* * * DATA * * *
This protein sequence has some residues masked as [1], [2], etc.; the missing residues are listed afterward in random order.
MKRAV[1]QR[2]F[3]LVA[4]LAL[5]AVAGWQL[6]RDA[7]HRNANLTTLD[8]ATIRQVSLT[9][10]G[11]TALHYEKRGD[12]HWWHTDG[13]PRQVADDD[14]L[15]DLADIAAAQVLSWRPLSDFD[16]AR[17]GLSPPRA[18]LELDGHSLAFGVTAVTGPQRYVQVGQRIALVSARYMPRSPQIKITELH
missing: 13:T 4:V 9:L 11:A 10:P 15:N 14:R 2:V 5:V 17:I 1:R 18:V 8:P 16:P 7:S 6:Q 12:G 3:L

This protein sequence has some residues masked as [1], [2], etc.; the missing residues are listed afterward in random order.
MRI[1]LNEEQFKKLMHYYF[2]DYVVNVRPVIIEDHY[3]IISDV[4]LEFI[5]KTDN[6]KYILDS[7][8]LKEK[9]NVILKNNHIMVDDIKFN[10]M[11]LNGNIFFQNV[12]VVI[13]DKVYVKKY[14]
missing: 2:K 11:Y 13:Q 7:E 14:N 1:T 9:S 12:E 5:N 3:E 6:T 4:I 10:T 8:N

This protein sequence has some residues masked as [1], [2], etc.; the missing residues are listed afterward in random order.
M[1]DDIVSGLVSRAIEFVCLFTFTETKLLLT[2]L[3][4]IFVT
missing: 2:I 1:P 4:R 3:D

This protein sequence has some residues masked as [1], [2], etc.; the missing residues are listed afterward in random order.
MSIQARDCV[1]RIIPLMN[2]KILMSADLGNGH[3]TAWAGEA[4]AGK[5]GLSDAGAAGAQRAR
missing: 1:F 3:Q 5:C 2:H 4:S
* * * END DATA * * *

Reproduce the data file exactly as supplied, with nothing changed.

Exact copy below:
This protein sequence has some residues masked as [1], [2], etc.; the missing residues are listed afterward in random order.
MKRAV[1]QR[2]F[3]LVA[4]LAL[5]AVAGWQL[6]RDA[7]HRNANLTTLD[8]ATIRQVSLT[9][10]G[11]TALHYEKRGD[12]HWWHTDG[13]PRQVADDD[14]L[15]DLADIAAAQVLSWRPLSDFD[16]AR[17]GLSPPRA[18]LELDGHSLAFGVTAVTGPQRYVQVGQRIALVSARYMPRSPQIKITELH
missing: 13:T 4:V 9:L 11:A 10:P 15:N 14:R 2:V 5:V 17:I 1:R 18:V 8:P 16:P 7:S 6:Q 12:G 3:L

This protein sequence has some residues masked as [1], [2], etc.; the missing residues are listed afterward in random order.
MRI[1]LNEEQFKKLMHYYF[2]DYVVNVRPVIIEDHY[3]IISDV[4]LEFI[5]KTDN[6]KYILDS[7][8]LKEK[9]NVILKNNHIMVDDIKFN[10]M[11]LNGNIFFQNV[12]VVI[13]DKVYVKKY[14]
missing: 2:K 11:Y 13:Q 7:E 14:N 1:T 9:S 12:E 5:N 3:E 6:T 4:I 10:T 8:N

This protein sequence has some residues masked as [1], [2], etc.; the missing residues are listed afterward in random order.
M[1]DDIVSGLVSRAIEFVCLFTFTETKLLLT[2]L[3][4]IFVT
missing: 2:I 1:P 4:R 3:D

This protein sequence has some residues masked as [1], [2], etc.; the missing residues are listed afterward in random order.
MSIQARDCV[1]RIIPLMN[2]KILMSADLGNGH[3]TAWAGEA[4]AGK[5]GLSDAGAAGAQRAR
missing: 1:F 3:Q 5:C 2:H 4:S